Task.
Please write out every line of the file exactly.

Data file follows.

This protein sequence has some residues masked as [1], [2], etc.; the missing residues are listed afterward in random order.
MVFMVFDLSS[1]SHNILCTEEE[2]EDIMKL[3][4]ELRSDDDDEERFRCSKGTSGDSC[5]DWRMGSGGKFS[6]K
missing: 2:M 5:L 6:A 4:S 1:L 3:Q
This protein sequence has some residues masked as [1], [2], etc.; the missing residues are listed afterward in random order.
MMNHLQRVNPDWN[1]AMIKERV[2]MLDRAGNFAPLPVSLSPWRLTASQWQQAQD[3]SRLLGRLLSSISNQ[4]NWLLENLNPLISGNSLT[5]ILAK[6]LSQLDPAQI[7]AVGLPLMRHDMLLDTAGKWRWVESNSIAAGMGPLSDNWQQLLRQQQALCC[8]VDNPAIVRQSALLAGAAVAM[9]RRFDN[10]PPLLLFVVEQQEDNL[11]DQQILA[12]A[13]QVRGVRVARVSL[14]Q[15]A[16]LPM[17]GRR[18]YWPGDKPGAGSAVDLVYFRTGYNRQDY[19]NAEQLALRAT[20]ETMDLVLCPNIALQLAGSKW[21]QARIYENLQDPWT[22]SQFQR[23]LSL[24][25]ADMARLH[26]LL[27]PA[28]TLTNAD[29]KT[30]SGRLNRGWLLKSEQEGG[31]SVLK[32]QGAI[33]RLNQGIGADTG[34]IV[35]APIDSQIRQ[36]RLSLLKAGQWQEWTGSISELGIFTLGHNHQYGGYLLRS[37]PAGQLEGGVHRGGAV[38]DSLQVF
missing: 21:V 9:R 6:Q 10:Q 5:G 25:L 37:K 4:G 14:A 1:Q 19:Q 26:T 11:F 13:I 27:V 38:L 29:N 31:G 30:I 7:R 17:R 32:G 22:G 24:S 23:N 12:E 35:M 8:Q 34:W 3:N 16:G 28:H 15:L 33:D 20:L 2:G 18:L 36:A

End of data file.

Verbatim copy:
This protein sequence has some residues masked as [1], [2], etc.; the missing residues are listed afterward in random order.
MVFMVFDLSS[1]SHNILCTEEE[2]EDIMKL[3][4]ELRSDDDDEERFRCSKGTSGDSC[5]DWRMGSGGKFS[6]K
missing: 2:M 5:L 6:A 4:S 1:L 3:Q
This protein sequence has some residues masked as [1], [2], etc.; the missing residues are listed afterward in random order.
MMNHLQRVNPDWN[1]AMIKERV[2]MLDRAGNFAPLPVSLSPWRLTASQWQQAQD[3]SRLLGRLLSSISNQ[4]NWLLENLNPLISGNSLT[5]ILAK[6]LSQLDPAQI[7]AVGLPLMRHDMLLDTAGKWRWVESNSIAAGMGPLSDNWQQLLRQQQALCC[8]VDNPAIVRQSALLAGAAVAM[9]RRFDN[10]PPLLLFVVEQQEDNL[11]DQQILA[12]A[13]QVRGVRVARVSL[14]Q[15]A[16]LPM[17]GRR[18]YWPGDKPGAGSAVDLVYFRTGYNRQDY[19]NAEQLALRAT[20]ETMDLVLCPNIALQLAGSKW[21]QARIYENLQDPWT[22]SQFQR[23]LSL[24][25]ADMARLH[26]LL[27]PA[28]TLTNAD[29]KT[30]SGRLNRGWLLKSEQEGG[31]SVLK[32]QGAI[33]RLNQGIGADTG[34]IV[35]APIDSQIRQ[36]RLSLLKAGQWQEWTGSISELGIFTLGHNHQYGGYLLRS[37]PAGQLEGGVHRGGAV[38]DSLQVF
missing: 21:V 9:R 6:Q 10:Q 5:G 25:L 37:K 4:G 14:A 1:Q 19:Q 26:T 11:F 13:I 27:V 38:L 29:N 31:G 30:I 7:R 17:R 32:G 22:G 24:S 23:N 12:E 35:M 8:Q 34:W 3:N 16:G 28:H 15:L 33:D 20:L 2:G 18:L 36:A